“. . . the theoreticians, who have laboured long and hard to explain how our Solar System formed . . . are greatly concerned that the new systems have very little in common with the one we live in and clearly had a radically different process of generation” (Hughes, p. 652).

“This new planet [orbiting Iota Horologii] adds to the suspicion that our solar system with its neat, circular, coplanar orbits, may be the exception rather than the rule” (noted exoplanet discoverer Geoffrey W. Marcy, quoted in Cowen 1999, p. 106).

“The extrasolar planets could be a warning that we have been too smug,” says [University of Hawaii astronomer Tobias] Owen. “It could be that we really don’t understand something fundamental about planet formation.” (Sincell, p. 51)

“The extrasolar planets could be a warning that we have been too smug,” says [University of Hawaii astronomer Tobias] Owen. “It could be that we really don’t understand something fundamental about planet formation.” (Sincell, p. 51)

“The nearly circular orbits of the planets in our solar system led astronomers to expect that planets around other stars would reside in circular orbits too. After all, planets probably form in circular protoplanetary disks, such as the disks seen in the Orion Nebula. The gas and dust in these disks follow circular orbits, and friction within these disks would circularize the orbits of newly forming planets in much the same way that friction circularizes the flow of water going down a bathtub drain.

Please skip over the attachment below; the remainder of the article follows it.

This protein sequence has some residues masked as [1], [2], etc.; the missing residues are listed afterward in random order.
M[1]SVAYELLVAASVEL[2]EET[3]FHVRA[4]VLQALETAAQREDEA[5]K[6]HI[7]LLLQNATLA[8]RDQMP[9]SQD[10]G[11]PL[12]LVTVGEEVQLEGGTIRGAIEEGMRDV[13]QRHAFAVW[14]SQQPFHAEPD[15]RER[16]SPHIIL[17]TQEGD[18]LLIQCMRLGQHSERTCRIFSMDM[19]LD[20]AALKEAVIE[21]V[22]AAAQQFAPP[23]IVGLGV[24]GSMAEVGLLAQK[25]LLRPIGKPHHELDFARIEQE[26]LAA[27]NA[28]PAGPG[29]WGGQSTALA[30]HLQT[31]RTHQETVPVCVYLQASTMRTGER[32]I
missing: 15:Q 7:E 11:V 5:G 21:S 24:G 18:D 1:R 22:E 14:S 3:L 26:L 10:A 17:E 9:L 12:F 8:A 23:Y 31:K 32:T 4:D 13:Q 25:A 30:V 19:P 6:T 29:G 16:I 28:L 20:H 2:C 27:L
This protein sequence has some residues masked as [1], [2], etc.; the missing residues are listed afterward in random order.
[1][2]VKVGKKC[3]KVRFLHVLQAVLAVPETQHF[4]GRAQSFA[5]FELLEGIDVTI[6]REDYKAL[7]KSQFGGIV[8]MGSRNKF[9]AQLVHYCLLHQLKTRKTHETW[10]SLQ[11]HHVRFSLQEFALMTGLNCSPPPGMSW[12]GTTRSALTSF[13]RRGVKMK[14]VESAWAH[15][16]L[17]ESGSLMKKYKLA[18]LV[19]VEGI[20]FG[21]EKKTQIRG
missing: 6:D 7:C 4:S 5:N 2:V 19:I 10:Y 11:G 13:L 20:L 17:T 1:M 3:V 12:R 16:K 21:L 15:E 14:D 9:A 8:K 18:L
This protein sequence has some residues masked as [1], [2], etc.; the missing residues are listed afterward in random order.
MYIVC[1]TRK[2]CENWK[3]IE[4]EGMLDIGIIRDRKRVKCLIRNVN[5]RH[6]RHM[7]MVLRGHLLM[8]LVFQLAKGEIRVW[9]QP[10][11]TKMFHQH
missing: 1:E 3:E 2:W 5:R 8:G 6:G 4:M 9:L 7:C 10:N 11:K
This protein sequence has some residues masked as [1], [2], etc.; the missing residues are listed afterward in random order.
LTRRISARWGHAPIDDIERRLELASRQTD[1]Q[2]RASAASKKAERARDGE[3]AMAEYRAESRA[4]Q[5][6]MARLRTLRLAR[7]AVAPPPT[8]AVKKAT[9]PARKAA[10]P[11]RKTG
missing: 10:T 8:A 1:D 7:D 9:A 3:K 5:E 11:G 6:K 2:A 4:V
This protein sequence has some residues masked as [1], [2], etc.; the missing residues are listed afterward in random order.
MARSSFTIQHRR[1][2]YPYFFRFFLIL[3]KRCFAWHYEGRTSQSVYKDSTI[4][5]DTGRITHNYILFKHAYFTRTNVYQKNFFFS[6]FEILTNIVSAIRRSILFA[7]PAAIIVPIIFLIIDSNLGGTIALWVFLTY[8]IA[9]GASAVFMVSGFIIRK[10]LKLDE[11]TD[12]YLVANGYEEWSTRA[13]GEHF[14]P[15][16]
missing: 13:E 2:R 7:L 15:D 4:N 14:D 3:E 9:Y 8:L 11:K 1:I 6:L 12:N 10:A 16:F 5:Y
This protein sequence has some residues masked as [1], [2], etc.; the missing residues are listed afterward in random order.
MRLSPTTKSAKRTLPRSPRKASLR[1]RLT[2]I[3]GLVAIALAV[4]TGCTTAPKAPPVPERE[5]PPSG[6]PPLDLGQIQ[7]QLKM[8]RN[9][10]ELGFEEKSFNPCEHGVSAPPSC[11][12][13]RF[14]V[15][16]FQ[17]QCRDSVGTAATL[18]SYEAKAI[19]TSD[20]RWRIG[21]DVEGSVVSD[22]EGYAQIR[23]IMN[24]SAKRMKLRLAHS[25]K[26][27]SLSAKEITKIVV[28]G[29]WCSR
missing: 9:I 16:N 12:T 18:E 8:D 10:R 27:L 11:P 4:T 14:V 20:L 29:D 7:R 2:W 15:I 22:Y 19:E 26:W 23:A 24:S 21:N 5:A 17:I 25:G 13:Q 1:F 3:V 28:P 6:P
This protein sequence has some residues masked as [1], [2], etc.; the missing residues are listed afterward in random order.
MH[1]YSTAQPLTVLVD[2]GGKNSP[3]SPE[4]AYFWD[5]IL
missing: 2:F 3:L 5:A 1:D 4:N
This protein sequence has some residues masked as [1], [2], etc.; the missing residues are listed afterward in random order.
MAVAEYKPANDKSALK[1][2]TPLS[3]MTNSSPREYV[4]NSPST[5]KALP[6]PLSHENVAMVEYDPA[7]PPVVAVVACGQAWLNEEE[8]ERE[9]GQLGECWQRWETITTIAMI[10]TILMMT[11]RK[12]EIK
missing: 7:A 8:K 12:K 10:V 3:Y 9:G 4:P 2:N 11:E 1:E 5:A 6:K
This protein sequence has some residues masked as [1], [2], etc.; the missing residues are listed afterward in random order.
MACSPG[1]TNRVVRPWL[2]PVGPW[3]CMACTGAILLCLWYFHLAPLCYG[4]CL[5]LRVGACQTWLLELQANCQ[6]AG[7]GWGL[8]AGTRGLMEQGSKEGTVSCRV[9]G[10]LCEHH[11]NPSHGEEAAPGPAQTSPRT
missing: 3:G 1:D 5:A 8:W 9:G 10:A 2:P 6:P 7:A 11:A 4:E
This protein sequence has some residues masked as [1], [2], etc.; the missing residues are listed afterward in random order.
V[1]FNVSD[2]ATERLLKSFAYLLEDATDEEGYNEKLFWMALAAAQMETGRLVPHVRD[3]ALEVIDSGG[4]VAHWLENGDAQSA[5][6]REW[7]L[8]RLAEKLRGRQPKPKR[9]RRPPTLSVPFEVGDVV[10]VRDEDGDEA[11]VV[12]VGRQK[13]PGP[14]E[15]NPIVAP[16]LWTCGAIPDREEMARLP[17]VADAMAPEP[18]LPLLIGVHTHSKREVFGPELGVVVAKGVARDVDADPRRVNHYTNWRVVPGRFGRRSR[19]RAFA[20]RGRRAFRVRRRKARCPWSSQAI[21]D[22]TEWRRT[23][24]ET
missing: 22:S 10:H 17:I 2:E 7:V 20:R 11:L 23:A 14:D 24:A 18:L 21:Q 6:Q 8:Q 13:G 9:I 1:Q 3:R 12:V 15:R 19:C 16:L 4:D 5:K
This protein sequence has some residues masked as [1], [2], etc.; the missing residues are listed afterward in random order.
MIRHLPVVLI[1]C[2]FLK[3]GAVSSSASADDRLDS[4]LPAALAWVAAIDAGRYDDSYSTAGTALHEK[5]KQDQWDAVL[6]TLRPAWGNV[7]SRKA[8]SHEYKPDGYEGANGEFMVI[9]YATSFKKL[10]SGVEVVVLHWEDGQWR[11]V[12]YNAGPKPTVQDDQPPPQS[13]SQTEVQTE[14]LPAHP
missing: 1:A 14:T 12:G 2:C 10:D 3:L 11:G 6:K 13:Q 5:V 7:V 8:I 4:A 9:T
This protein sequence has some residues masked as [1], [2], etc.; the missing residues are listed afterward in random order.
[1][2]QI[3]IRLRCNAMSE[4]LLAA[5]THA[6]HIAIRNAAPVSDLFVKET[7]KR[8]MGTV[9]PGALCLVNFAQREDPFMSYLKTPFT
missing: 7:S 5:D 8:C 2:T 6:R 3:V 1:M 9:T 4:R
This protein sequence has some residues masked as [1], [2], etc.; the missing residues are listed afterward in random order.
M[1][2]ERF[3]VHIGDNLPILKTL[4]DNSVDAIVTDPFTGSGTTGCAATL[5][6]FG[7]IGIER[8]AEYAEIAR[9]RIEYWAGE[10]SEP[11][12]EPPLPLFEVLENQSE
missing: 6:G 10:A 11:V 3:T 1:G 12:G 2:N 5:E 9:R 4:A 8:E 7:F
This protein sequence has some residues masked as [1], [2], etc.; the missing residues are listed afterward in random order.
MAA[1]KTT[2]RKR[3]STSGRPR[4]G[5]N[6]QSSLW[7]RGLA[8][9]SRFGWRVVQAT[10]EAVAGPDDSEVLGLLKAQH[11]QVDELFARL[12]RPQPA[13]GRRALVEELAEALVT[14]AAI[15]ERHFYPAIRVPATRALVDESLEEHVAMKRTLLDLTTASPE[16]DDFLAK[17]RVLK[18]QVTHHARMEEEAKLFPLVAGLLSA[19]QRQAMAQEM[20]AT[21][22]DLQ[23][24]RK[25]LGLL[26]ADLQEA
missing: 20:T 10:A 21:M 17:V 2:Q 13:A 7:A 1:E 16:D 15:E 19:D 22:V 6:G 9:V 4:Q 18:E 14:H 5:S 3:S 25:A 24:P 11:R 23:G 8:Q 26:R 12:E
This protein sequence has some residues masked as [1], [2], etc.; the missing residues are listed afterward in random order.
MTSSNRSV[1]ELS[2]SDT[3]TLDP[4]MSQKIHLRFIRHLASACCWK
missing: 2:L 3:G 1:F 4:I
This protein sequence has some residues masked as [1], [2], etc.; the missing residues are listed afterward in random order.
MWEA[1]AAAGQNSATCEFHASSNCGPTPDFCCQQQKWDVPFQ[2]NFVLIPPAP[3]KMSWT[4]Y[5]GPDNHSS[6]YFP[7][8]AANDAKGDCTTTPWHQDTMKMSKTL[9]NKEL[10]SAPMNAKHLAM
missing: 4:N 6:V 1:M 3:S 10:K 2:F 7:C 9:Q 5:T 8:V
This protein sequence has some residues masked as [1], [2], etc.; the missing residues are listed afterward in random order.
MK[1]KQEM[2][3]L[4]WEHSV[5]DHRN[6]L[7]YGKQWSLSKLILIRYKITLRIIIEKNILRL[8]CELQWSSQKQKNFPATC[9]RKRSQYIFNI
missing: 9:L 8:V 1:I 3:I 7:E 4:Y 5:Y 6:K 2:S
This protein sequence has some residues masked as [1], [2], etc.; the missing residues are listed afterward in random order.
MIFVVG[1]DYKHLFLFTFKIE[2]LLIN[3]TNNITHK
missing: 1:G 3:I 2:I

“But most of the extrasolar planets found so far reside in highly eccentric orbits, not circular. Indeed the 18 extrasolar planets with the largest orbits all reside in eccentric orbits. Most of those orbits are more than twice as elongated as the orbits of Earth, Jupiter, or Saturn. . . .
“The predominance of elliptical orbits implies that planetary systems with circular orbits may be the exception rather than the norm. Apparently, our nine planets were just far enough apart and low enough in mass to avoid this chaos. The nine planets do perturb one another, but not enough to cause close passages. The planetary house of cards that we call our solar system may be one of the rare systems that remains just barely stable” (Marcy & Butler, pp. 44f.).


A listing of extrasolar planets is available at http://www.obspm.fr/encycl/catalog.html

References

Butler, R. Paul. 2000 (Feb). Prospecting for Planets. Natural History, Vol. 109 No. 1, pp. 67-69.

Cowen, R. 1999 (Aug 14). Extrasolar planet with an Earthlike orbit. Science News, Vol. 156 No. 7, p. 106.

Cowen, R. 2000 (Aug 5). Evidence grows for nearby planetary system. Science News, Vol. 158 No. 6, pp. 84f.

Hughes, David W. 1998 (Feb 12). Wobbly pursuit of extrasolar planets. Nature, Vol. 391, pp. 651f.

Lissauer, Jack J. 1999 (Apr 22). Three planets for Upsilon Andromedae. Nature, Vol. 398, pp. 659f.

Marcy, Geoff, and Paul Butler. 2000 (Mar). Hunting Planets Beyond. Astronomy, Vol. 28 No. 3, pp. 42-47.

Naeye, Robert. 1997 (Apr). The Strange New Planetary Zoo. Astronomy, Vol. 25 No. 4, pp. 42-49.

Sincell, Mark. 2000 (Mar). Switched at Birth. Astronomy, Vol. 28 No. 3, pp. 48-51.

Spradley, Joseph L. 1999 (Mar). Extrasolar Planets and Religious Responses. Perspectives on Science and Christian Faith, Vol. 51 No. 1, pp. 34-38.

Svitil, Kathy A. 2000 (Mar). Field Guide to New Planets. Discover, Vol. 21 No. 3, pp. 48-55.

Ward, Peter D., and Donald Brownlee. 2000. Rare Earth: Why Complex Life Is Uncommon in the Universe. New York: Copernicus.